I am lying on my side in bed reading an Ann Rule mystery book, it is very exciting. I love reading, it takes me away-just away to no special place, but it’s a good place. As I turn toward the window I see a dense fog, it wafts through the street eerily. The street lamp with amber glow, prisms outward, emphasizing the thickness of the night air. I am taken by the mystical sight of the shrouded air.

The freight train sound comes from far away running across the eastern shore of the Delaware River. A relic of old coal cars and passenger trains -a bellow in the slight wind-the breakage of the night splitting the fog in half, it is heard long before it appears. The black engine and the grey freight cars rattle over old wooden track onto the trestle with a deep rumble of an old man’s voice, a wheeze and a whistle as he chews tobacco with a spit-filled mouth of nicotine. Its darkness fills the amorphous night, splitting the fog in half like a razor. The sound is spellbinding and eerie. I am entranced filled with the clickedy clack the clickedy clack of the wheels hitting the steel track. It passes through with a grumble and a tout. It is 10.05 pm. Then Belvidere is silent again.


It reminds me of the old British Rail steam trains in England that I rode as a child, always on an adventure, whether to London or to the coast of Kent. I sat in Second Class of The National Rail trains From Folkestone, Kent to London, one hour and forty five minutes. Eight seats and plenty of rack space to store your luggage, all I had was my hippie bag, my notepad and pen and lots of anticipation.  With bided attention, pen and paper in hand, scribbling notes,  swishing my hand back and forth to clear the steam off the grimy window from my warm breath. I loved my adventures, travelling from my seaside little town of Folkestone to London-destination Carnaby Street. Where else would a fledgling hippie go? To the source, of course!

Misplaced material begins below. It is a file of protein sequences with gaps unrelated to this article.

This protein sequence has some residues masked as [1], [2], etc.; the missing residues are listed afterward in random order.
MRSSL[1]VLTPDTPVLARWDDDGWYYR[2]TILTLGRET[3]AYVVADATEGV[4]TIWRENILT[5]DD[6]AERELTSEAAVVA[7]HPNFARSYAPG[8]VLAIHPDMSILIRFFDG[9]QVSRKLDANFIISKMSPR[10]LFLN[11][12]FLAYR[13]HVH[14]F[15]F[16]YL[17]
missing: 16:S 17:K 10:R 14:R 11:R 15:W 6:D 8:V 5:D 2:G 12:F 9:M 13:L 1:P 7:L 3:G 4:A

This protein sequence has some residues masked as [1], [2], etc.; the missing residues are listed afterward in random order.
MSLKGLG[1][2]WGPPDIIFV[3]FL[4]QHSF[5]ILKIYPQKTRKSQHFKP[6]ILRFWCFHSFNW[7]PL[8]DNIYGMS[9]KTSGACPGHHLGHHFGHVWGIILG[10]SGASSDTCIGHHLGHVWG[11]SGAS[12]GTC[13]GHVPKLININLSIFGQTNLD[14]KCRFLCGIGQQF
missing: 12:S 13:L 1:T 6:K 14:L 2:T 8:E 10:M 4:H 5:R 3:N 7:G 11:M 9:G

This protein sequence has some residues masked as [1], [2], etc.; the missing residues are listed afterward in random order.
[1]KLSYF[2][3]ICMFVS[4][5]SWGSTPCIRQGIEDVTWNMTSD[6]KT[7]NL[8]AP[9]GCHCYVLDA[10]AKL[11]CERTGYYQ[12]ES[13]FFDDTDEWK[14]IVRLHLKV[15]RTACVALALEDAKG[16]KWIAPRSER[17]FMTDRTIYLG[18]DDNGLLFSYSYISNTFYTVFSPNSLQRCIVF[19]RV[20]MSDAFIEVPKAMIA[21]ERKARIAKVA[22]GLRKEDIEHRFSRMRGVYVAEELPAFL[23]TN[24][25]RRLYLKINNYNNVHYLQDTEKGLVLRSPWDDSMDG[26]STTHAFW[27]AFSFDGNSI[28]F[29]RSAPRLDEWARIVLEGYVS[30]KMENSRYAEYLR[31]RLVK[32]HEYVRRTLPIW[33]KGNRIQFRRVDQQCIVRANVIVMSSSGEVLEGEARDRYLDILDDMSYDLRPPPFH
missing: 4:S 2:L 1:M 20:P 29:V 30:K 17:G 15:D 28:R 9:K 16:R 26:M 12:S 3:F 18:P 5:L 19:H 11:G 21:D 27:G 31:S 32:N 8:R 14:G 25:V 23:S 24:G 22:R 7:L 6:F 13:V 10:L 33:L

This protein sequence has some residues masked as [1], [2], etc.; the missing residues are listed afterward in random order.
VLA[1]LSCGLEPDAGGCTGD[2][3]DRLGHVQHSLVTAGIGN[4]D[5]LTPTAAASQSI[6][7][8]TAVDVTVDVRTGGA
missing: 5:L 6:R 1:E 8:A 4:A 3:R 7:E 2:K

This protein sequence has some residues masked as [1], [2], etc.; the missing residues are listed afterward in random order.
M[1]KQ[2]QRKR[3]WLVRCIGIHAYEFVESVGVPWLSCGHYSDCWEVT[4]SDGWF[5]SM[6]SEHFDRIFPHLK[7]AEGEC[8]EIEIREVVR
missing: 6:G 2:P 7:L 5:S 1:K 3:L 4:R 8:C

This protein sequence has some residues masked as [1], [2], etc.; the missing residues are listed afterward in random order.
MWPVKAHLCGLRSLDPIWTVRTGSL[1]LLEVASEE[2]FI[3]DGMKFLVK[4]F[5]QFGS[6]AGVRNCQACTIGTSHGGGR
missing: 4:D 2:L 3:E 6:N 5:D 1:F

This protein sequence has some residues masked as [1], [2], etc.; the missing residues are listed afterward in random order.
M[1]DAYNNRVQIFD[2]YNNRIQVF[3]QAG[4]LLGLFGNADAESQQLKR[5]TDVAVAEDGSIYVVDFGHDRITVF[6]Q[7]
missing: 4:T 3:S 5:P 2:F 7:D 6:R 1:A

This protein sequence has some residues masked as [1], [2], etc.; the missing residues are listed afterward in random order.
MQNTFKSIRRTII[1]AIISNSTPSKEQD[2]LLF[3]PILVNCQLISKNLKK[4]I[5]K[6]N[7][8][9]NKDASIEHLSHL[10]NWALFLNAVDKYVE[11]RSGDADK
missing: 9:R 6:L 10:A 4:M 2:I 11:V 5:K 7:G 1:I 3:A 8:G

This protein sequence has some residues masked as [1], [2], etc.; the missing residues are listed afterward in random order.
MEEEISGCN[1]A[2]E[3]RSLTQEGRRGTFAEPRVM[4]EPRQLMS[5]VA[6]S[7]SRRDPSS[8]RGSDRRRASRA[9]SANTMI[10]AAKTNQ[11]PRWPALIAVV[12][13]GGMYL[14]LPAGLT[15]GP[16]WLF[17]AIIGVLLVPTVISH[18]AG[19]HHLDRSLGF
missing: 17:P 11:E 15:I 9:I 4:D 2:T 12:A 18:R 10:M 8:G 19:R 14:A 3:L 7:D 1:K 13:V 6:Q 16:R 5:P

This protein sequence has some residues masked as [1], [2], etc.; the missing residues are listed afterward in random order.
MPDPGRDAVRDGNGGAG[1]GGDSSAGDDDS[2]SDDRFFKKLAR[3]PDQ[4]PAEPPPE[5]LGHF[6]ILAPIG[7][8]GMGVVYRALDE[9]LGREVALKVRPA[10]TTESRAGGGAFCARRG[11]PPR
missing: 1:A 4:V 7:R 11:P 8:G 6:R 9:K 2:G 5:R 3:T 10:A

Carnaby Street, in Soho, with the mods and hippies, I was the latter! A hippie in the making, going against the grain of my military, stern family, and social stance. I wanted to see “Small Faces”, “The Who” and “The Rolling Stones”. Visit “Lady Jane” the boutique, although my meager part-time jobs as paper-girl and in a bakery and even a factory gave me little money…


Me, one of the British Elitists with  heritage dating back to Rob Roy Macgregor in 1671, having to hold the banner high with pride, I succumbed to the sixties with nary a look back.

So it is, as I recall the best of times and the worst of times. I was not able to follow the path I chose, but the path that was chosen for me.

It is here in Belvidere, this small delightful hamlet on the Delaware, I spend my days often dwelling on the past, but more into the future. Have I become what I wanted to be, what I sought for all these years? Yes I have, and I am in an almost perfect place with peace with who I am, a writer still with pen and paper at hand and the rumble of the train comin’ round the track.

As they say it’s as much about the journey as the destination. I lay back on my pillow and dream of more and more words.



About beatnik woman

i am a "beat" poet and have had 3 u.s. tours and one of europe. i have authored 40 books of poetry and one novel "eenie meenie minee moe" on -my work has been taught in soviet georgia and colleges around the country. i am having my second book published "noddy's bar and grill" i was co-publisher of "Alpha Beat Press" with my late husband Dave Christy. when i am not writing i watch movies and love to cook indian food.

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